conditions and retransmit lost packets to provide reliability. In TCP, the window size determines
the number of bytes of data that can be sent before an acknowledgment from the receiver must arrive. T
CP establishes a full-duplex virtual connection between two endpoints which is defined by the IP
address and the port number of each endpoint. The byte stream is transferred in segments. Typically,
TCP is the best transport layer protocol for applications that require guaranteed delivery of data [50].
The TCP algorithm as a whole is quite complex and there are many different versions and extension
proposals available [30].
TCP congestion control: Slow start and congestion avoidance phase.
To avoid network overload and resolve network congestion, TCP provides window-based congestion
control. It assumes network congestion upon the detection of packet loss. The figure below illustrates
the different phases of TCP’s congestion control.
Figure 1.0 TCP congestion window illustration of [30].
When a new TCP connection is established between two end points, the Slow-Start (SS) mechanism
takes place in order to probe the capacity of the network: Starting from a congestion window (cwnd)
equal to one, the sender increases the cwnd by the current segment size when it receives a new ACK
(i.e., non-duplicated) acknowledgment (ACK). Keeping to this principle, the window size increases to
an estimated capacity, termed SS-threshold. Figure 2.2 illustrates the slow start algorithm for the first
four packets (i.e., between packet number zero and three). When the SS-threshold is reached, TCP
enters the Congestion Avoidance (CA) phase, as shown between packet numbers four and seven. In
CA, the cwnd increases linearly up to the receiver’s maximum advertised window or until packet loss is
detected. Regular TCP [30] assumes a packet loss when the retransmission timer expires before the
respective segment is acknowledged. In this case, SS is unavoidable. In Figure 1.0, the sender detects a
packet loss upon the transmission of packet number seven. Consequently, it enters SS: When the sender
transmits packet number eight, the cwnd is reset to one and the SS-threshold drops by half of the
current cwnd.
1.1.2 The User Datagram Protocol (UDP)
Unlike TCP, the user datagram protocol (UDP) is a connectionless transport protocol that is usually
employed on top of packet switched IP networks. UDP assumes that Internet Protocol (IP) is used as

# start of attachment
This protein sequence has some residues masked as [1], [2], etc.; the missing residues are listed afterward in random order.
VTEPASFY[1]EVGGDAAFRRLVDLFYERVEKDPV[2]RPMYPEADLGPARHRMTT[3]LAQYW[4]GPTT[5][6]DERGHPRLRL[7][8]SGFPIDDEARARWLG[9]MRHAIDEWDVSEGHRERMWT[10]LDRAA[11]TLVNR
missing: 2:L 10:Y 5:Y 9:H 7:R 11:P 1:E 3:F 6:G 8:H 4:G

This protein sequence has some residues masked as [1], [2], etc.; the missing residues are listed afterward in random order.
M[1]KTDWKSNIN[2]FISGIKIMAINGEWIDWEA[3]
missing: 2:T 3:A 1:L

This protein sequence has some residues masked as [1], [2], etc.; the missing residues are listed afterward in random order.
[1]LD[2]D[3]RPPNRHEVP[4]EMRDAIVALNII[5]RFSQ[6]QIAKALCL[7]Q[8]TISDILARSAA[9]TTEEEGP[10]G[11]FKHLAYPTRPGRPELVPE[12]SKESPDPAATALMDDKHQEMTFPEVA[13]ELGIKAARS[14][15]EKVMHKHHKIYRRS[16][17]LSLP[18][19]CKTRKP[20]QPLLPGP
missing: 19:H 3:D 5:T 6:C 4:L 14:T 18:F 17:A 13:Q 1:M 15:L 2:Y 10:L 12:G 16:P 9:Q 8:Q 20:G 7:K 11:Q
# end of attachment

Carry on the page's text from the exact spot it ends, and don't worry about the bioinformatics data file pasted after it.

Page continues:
the underlying protocol. It offers a minimal transport service, which allows applications to directly
access the datagram service of the IP layer. UDP has some limitations which results in its inability to
provide reliability or error recovery, but it provides services like checksum calculation and
multiplexing by port number. The speed of data transmission in UDP is relatively high because it
introduces only minimal overhead but offers no guaranty for data delivery and duplicate protection.
Real-time applications like IP telephony or video conferencing with some specific requirements make
use of UDP. These applications do not require reliability or congestion control, but rather aggressively
use the network according to their bandwidth and delay requirements [30]. For real-time applications,
packet loss up to a certain limit is tolerable because human perception is not sensible to small
interruptions (i.e., depending on the codec, assuming that the codec is able to cope with packet loss). In
real-time communications, the retransmission of a lost packet would just waste bandwidth and increase
cost because the receiver drops the packet when it is too late (i.e after the data stream has been
presented to the receiver). In addition, real-time applications require a constant transmission rate, which
conflicts with transport layer services, such as congestion control. A drop in throughput due to
congestion control could result in a quality decrease or even link failure.
1.2 Description of MANET Routing Protocol
In an ad hoc network, mobile nodes communicate with each other using multi-hop wireless links. There
is no stationary infrastructure such as base stations. Each node in the network also acts as a router,
forwarding data packets to other nodes. A central challenge in the design of ad hoc networks is the
development of dynamic transport and routing protocols that can efficiently find routes between two
communicating nodes [6]. The routing protocol must be able to keep up with the high degree of node
mobility that often changes the network topology drastically and unpredictably. The routing protocols
for mobile adhoc network that are available in the literature are classified into two categories: